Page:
In the discussion of the tragic mass exodus of Venezuelan emigrants, the fate of indigenous people has often been pushed to the background. Yet, the sad case of indigenous Venezuelans constitutes a tragedy within a tragedy. As Venezuela slides further into economic collapse and authoritarian government, the indigenous peoples remain the most vulnerable.
On the border with Colombia, for example, there have been cases of mothers who give their children away because they can not feed them, and in the cities the Wayú are among those who comb through garbage in search of food.
Even those who live relatively secluded lives in cities are affected.
8,000 years ago the Warao inhabited the jungles in what is now Venezuela, on the banks of the Orinoco River. But under Venezuela’s socialist regime, more and more have been forced towards Brazil where many now live as refugees.
This has wreaked havoc in the communities on the border, in particular with other indigenous tribes that proclaim that land as theirs and see the Venezuelans as invaders.
Further complicating the situation is the fact that Brazilian indigenous groups have persistently presented claims before the Brazilian government for the official recognition of their land, which they must now share with recently arrived Venezuelan indigenous people, who are supplied by organizations both inside and outside the Brazilian government.
Although they clarify that they have nothing personally against the Warao, indigenous leaders like Jesus Level de Almeida, argue that “we are prepared to fight to have the right to our land. If you insist on the idea of being prepared, you will see what a brave Indian is.”
The recent influx of Venezuelans has required that the lands of Brazilian indigenous peoples be used without their consent.
Local authorities ask for border closure
On August 18, there was a wave of attacks against the migrants. Inhabitants of the border zone set fire to both the tents that house the Venezuelans, and their belongings.
After the incident, it is estimated that 1,200 Venezuelans returned to their country from Brazil.
Local Brazilians were angered over a brutal attack on a local shopkeeper, allegedly at the hands of Venezuelans, and this anger was directed towards the refugees.
Although the president denied the request, the current tense situation tension prompted authorities in the state of Roraima, which borders Venezuela, to ask the president to temporarily close the border.
Lack of hygiene in Venezuela causes return of long eradicated diseases
Venezuelan migration has also posed a grave risk to public health, due to the abysmal state of its healthcare system.
Although in 2016 the World Health Organization (WHO) declared Latin America free of measles, Venezuela has suffered several outbreaks and the virus was recently seen in Ecuador (which had not registered a case since 1996, according to the minister of health, Verónica Espinosa) with the arrival of a 5 year old Venezuelan boy on March 27, 2018.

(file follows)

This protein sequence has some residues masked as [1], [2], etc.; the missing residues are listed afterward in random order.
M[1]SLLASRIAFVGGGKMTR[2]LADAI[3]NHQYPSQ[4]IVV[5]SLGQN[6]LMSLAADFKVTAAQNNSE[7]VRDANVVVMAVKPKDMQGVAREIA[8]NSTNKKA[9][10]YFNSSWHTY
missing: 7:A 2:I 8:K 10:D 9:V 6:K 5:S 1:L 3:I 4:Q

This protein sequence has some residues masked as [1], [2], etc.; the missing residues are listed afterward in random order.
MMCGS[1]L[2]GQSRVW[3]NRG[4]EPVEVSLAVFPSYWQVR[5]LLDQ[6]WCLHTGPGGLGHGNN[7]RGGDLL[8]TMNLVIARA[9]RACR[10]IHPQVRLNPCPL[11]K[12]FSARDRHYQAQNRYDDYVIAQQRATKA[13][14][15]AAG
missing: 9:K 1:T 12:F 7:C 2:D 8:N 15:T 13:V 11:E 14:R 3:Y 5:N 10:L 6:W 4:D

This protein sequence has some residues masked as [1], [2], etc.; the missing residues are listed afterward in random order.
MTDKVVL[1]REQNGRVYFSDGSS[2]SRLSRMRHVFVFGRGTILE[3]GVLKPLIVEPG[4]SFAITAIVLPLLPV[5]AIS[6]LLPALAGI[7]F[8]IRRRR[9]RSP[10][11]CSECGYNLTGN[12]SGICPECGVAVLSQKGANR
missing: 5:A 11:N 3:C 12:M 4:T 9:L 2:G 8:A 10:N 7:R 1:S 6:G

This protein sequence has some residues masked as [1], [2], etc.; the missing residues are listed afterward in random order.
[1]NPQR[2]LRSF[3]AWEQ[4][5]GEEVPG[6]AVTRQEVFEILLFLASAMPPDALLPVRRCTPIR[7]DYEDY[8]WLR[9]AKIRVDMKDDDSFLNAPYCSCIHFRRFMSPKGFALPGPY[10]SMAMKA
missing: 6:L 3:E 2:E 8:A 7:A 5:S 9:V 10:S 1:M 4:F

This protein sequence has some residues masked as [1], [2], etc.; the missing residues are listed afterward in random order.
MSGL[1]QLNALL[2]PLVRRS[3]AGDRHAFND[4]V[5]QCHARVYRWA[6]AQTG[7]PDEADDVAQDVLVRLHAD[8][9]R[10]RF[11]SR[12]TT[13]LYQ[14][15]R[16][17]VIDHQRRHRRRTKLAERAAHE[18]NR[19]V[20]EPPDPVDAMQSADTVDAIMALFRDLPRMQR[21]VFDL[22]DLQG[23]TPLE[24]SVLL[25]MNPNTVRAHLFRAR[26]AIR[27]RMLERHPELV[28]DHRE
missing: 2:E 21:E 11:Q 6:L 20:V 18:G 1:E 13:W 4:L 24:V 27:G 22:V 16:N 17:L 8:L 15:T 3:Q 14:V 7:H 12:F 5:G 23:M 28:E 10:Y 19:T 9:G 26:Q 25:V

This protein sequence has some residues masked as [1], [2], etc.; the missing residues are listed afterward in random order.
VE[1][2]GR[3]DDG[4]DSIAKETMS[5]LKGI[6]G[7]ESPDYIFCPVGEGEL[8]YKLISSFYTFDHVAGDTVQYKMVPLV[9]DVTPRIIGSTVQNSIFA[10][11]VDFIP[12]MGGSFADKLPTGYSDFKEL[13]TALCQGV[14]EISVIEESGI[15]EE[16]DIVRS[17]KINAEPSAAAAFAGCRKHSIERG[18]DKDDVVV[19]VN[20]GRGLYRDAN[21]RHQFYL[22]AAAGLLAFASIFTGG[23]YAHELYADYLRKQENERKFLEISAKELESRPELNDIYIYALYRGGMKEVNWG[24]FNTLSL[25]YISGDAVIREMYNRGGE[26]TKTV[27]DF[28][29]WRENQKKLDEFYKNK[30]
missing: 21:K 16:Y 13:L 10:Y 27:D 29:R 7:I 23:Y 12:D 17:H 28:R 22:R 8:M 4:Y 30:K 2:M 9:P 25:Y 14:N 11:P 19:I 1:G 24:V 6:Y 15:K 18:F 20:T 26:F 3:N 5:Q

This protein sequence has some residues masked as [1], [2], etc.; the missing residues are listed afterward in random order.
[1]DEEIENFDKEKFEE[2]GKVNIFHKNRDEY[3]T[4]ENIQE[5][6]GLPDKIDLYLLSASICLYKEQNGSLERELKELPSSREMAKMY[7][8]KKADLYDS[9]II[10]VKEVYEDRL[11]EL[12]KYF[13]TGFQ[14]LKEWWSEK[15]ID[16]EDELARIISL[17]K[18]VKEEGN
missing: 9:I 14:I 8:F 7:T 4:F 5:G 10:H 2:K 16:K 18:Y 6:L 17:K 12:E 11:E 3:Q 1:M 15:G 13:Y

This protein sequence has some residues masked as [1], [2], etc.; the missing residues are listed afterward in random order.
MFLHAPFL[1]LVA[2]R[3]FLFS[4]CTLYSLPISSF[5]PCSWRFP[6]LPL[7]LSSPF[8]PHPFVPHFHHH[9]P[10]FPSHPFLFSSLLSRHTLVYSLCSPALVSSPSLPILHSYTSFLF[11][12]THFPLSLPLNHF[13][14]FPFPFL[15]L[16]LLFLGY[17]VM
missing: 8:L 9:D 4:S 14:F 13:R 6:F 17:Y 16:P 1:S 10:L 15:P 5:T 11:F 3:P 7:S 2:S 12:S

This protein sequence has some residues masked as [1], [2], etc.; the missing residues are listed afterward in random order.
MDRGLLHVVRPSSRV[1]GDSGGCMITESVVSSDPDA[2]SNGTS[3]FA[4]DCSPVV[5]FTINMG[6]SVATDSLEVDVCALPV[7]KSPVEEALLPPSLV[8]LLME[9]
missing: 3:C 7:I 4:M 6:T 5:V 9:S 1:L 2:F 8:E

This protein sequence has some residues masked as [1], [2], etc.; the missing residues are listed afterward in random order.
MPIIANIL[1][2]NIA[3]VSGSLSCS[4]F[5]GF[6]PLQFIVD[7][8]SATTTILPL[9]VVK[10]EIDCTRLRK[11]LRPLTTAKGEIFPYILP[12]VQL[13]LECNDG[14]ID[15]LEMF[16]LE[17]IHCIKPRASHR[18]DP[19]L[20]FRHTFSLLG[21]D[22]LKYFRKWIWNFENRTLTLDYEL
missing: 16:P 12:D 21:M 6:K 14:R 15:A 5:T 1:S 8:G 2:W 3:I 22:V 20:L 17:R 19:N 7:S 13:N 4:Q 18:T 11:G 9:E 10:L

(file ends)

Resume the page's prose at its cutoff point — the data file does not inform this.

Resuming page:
This phenomenon was even worse in Brazil, given that migration mainly affects indigenous populations, which have a low degree of vaccination.
In March of this year the first case of measles appeared among the Yanomami, a indigenous group that lives on both sides of the border. The vaccination rate is low among the group. Since they live in voluntary isolation, they do not seek out contact with the external world. But the recent migratory waves from Venezuela led to 67 confirmed cases in four months, according to findings from the Special Indigenous Health District for the Yanomami and Iekuana.
“We have no control over the disease among the Venezuelan Indians; vaccination among them is very low. They are getting sick and they come to Brazil in search of help in the wake of the breakdown of the Venezuelan health system,” said Rousicler de Jesús Oliveira, local health coordinator in an interview with EFE.
According to the data provided by the Brazilian government, between January and July of 2018, 756 cases of measles were reported only in the state of Amazonas.
The state capital, Manaus, has been particularly hit hard.
The state of Roraima, on the border with Venezuela, has seen 412 cases of measles reported: some have proved to be false alarms, others have been confirmed, and dozens of cases remain under investigation.
Now, driven not only by the political and economic situation but by the healthcare system as well, even Venezuelans who have lived on the fringes of cities for centuries must flee their traditional lands to survive.